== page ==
Art Hill and Keith Warriner
Department of Food Science
University of Guelph,
Guelph, ON, N1G 2W1
Molly Sandvick of Seattle, will not soon forget a Latin name she learned in Victoria, BC. That's where Sandvick, who was pregnant at the time, contracted listeriosis from cheese contaminated with Listeria monocytogenes, an illness that caused her to lose the baby (Vancouver Sun, March 21, 2023). This article describes Listeria monocytogenes and other enemies of cheese, all with Latin names. Let's start with a little review.
Part 1 of Cheese Safety 101 described risk as the product of the severity of the consequences and the probability of a negative event, such as falling off a ladder or consuming food contaminated with pathogenic (illness causing) microorganisms.Risk = (severity of the event) x (probability of the event)
We explained that effective product tracking and recall protocols are important to reduce the severity (the extent) of a food borne illness out break if it should occur. However, this series of articles on cheese safety is concerned mainly with technological principles of particular relevance to cheese making that can be applied to reduce the probability of food borne illness events to near zero. In other words, we're going to work mainly on the second part of the equation.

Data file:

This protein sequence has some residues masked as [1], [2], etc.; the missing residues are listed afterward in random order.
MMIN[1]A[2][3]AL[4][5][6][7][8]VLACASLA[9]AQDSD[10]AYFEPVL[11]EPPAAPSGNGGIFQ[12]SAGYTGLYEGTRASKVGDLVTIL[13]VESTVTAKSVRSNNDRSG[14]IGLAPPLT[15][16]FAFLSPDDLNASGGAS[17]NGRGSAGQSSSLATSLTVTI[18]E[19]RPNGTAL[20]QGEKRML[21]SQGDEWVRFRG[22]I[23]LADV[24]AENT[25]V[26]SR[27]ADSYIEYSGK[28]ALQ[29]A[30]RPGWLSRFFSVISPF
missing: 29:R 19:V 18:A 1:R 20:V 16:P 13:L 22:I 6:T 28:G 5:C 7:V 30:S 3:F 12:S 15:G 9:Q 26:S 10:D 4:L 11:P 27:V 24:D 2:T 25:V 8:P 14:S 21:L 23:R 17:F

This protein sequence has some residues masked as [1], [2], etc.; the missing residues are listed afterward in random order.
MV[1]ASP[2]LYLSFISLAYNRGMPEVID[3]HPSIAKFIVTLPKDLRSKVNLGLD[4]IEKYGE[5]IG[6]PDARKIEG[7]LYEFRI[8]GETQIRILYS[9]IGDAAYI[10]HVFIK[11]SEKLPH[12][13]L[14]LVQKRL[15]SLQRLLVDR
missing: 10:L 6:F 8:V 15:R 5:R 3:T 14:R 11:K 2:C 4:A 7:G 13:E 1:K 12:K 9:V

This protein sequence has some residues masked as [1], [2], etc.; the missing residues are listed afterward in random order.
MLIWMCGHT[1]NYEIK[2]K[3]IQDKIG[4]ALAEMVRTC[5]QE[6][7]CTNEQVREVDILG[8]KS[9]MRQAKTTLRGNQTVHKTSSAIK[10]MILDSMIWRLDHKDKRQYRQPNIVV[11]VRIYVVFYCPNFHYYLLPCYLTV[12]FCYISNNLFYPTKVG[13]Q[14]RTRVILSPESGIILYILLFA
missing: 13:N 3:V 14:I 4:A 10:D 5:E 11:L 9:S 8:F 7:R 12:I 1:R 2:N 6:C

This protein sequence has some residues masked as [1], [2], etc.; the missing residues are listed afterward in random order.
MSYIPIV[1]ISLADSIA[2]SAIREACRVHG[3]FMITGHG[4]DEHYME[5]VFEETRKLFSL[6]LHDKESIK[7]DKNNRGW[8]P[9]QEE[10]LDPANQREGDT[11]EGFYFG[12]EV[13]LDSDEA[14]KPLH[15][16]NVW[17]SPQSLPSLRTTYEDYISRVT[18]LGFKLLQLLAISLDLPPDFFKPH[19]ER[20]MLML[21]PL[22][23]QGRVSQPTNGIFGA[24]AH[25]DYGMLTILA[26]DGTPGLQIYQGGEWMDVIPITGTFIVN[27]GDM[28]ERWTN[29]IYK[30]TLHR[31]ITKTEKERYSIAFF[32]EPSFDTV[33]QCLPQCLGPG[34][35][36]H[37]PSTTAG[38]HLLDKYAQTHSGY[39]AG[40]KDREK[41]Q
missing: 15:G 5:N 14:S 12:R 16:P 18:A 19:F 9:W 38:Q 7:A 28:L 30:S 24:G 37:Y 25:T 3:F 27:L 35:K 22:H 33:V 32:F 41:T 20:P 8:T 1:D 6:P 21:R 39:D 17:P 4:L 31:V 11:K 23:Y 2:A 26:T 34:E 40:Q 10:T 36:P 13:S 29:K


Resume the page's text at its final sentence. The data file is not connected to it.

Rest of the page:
Specifically, the purpose of this article, Part 2 in the series, is to characterize the microbial pathogens that occur in raw milk and may persist during cheese making and ripening. Plant and personnel hygiene is important to prevent cheese contamination with other pathogenic microbial agents such as cryptosporidium and viruses such as Hepatitis A, but these will not be discussed here.
Table 1 lists some properties of the pathogenic microorganisms of most concern to cheese makers. Please interpret the data 'with a grain of cheese salt'. All the parameters described depend on many factors, so, the literature values cited must be interpreted as very approximate. For those who want to investigate further, the list of literature references is available here. Useful web links are the Center for Food Safety and Applied Nutrition, U.S. Food and Drug Administration and the U.S. Center for Disease Control. The importance of acid tolerance (pH), growth temperature and other parameters in Table 1 will become more clear with subsequent articles, so please keep it handy for future reference.